After graduating from the School of Medicine at Hahnemann University, I did my internship and adult psychiatry residency at Yale University and at the University of Pennsylvania.  My child psychiatry training was done at Hahnemann University School of Medicine.  I then worked in the Philadelphia area for fifteen years before moving to this area in 1996 to work for the Susquehanna Health System.  In 2001, I opened my private practice.  I am Board Certified by the American Board of Psychiatry and Neurology.  I am a member of the American Academy of Child and Adolescent Psychiatry.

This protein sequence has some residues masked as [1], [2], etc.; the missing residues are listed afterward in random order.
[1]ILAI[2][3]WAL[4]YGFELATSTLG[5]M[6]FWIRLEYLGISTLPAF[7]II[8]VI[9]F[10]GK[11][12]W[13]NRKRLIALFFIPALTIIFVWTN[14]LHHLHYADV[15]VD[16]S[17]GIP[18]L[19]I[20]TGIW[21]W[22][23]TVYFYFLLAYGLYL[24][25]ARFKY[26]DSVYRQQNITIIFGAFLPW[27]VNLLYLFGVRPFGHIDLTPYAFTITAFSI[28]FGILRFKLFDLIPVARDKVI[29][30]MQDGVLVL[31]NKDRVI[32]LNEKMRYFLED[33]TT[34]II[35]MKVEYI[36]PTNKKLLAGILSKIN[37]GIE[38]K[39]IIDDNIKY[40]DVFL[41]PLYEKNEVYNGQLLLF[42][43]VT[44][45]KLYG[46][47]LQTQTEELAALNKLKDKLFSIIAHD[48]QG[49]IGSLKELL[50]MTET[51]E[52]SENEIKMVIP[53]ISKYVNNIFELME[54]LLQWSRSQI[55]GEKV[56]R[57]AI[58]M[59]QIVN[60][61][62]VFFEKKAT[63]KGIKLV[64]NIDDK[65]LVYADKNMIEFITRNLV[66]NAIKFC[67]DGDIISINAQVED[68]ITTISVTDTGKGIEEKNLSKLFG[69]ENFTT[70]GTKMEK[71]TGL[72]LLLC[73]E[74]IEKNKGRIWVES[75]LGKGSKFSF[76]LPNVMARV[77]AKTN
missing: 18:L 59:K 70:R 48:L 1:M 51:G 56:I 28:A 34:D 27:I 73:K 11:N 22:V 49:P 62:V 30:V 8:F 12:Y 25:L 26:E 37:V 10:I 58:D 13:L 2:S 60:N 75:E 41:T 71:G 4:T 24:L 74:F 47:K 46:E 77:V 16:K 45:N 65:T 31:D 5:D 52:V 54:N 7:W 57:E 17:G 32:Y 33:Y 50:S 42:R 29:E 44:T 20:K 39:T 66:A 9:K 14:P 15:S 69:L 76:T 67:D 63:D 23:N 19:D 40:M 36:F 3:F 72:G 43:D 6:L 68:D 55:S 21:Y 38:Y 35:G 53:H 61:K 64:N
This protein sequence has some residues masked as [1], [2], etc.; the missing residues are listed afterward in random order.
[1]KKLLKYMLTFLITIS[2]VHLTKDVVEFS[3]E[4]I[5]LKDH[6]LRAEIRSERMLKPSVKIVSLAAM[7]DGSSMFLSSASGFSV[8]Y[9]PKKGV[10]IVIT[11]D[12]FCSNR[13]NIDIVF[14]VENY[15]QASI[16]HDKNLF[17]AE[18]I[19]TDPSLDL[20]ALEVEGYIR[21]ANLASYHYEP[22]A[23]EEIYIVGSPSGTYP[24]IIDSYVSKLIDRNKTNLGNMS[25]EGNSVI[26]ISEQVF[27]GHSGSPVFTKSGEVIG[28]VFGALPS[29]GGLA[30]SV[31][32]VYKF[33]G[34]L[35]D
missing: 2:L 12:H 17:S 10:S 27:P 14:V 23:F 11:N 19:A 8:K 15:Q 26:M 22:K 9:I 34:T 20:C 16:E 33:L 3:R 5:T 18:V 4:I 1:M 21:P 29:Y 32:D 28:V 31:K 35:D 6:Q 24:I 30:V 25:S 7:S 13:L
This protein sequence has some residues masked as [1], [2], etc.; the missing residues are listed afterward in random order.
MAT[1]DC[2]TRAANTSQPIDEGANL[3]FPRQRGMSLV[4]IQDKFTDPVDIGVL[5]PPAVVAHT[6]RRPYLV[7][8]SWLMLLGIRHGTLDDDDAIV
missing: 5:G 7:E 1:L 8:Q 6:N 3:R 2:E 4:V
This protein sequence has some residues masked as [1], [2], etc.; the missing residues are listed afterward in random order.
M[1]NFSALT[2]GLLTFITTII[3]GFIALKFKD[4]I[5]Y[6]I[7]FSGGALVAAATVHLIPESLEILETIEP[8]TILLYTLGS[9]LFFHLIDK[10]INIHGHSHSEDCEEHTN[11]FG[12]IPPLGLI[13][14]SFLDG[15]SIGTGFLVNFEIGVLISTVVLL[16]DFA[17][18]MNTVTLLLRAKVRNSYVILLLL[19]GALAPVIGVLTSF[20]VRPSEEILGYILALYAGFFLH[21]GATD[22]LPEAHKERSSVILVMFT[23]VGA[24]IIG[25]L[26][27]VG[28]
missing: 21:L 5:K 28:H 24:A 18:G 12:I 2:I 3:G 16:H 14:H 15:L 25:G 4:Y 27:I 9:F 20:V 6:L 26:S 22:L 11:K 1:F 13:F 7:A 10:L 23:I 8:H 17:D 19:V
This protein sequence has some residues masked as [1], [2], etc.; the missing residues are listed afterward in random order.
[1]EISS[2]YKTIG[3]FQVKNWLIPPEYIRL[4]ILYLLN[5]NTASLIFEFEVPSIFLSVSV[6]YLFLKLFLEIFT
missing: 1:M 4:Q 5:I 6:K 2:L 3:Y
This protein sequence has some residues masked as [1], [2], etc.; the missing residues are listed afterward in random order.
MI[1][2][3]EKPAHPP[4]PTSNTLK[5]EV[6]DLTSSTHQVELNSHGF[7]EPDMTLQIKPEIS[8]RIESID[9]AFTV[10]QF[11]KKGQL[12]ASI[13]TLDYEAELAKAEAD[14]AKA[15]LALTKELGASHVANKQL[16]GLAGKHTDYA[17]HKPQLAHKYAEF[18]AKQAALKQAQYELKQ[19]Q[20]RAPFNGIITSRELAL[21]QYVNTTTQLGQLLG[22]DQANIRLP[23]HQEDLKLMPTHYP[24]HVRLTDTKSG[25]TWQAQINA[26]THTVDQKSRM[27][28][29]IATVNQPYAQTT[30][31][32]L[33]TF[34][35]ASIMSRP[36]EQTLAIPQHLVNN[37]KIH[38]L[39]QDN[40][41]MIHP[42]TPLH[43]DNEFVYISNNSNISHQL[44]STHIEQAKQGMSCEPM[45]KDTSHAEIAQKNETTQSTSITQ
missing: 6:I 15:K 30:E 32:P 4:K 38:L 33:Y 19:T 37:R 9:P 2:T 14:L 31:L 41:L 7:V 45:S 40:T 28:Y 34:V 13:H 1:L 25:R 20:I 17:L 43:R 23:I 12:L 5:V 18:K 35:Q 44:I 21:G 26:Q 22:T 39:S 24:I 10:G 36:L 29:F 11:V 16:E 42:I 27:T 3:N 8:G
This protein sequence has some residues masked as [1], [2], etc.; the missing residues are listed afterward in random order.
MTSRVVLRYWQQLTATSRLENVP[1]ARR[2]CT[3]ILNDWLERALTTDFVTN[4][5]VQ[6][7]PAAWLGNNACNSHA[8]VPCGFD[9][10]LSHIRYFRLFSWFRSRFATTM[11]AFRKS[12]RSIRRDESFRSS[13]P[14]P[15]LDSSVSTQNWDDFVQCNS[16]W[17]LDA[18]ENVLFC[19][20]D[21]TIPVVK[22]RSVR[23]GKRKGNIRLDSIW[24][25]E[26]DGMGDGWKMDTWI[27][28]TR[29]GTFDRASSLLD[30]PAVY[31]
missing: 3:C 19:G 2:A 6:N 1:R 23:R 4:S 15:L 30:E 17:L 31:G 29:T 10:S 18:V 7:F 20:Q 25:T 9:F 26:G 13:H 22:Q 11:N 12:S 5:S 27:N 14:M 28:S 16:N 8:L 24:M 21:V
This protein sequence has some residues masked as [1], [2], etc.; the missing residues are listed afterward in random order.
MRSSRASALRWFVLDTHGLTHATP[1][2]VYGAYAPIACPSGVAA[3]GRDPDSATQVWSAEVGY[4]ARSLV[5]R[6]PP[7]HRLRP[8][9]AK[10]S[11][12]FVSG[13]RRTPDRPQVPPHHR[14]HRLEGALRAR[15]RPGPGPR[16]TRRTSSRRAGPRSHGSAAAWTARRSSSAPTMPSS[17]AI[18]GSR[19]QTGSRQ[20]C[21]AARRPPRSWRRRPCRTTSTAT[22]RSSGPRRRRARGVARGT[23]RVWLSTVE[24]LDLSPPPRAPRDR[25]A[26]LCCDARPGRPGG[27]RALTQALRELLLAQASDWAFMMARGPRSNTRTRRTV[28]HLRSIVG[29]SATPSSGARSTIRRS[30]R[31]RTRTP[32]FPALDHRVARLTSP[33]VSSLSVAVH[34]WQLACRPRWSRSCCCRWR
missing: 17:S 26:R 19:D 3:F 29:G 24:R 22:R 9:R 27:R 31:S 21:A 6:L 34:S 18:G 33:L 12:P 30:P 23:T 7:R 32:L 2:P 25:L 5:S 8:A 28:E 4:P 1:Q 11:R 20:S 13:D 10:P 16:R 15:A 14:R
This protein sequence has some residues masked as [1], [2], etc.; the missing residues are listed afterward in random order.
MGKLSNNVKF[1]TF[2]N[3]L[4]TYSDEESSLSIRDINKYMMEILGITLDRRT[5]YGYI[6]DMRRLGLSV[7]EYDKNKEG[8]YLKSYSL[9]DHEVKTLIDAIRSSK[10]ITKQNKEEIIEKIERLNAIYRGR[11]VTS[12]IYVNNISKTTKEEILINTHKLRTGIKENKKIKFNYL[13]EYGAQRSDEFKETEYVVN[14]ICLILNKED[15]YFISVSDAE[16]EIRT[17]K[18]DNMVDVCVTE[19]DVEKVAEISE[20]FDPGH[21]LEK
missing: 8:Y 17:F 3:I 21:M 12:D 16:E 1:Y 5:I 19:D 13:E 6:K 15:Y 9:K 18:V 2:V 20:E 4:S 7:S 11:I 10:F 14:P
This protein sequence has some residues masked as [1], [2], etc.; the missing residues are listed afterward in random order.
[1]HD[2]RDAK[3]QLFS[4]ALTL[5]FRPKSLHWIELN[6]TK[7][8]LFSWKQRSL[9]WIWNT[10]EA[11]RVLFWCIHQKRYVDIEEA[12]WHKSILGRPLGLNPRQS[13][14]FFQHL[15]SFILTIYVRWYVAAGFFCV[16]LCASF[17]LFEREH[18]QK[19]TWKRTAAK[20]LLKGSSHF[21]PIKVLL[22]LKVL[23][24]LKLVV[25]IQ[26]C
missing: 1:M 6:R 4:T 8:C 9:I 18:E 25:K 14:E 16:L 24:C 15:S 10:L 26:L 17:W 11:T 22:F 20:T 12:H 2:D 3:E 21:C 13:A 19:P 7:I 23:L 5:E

About Psychiatry

Psychiatry is a branch of medicine which specializes in the diagnosis and treatment of emotional and behavioral problems.  Children and adolescents develop the same psychiatric difficulties as adults but are apt to show the symptoms differently depending on their age and phase of development.  Psychiatry has advanced considerably over the past 50 to 60 years.  Talking therapies and new medications can relieve most psychiatric difficulties.


For reliable information regarding childhood psychiatric illnesses, please visit the web site of the American Academy of Child and Adolescent Psychiatry at www.aacap.org.   For information on ADHD, visit www.chadd.org.   For Bipolar Disorder, visit www.bpkids.org.   For adult information, visit the National Institute of Mental Health at www.nimh.nih.gov.


Call my office to set up an appointment or to obtain more information at (570) 523-7509.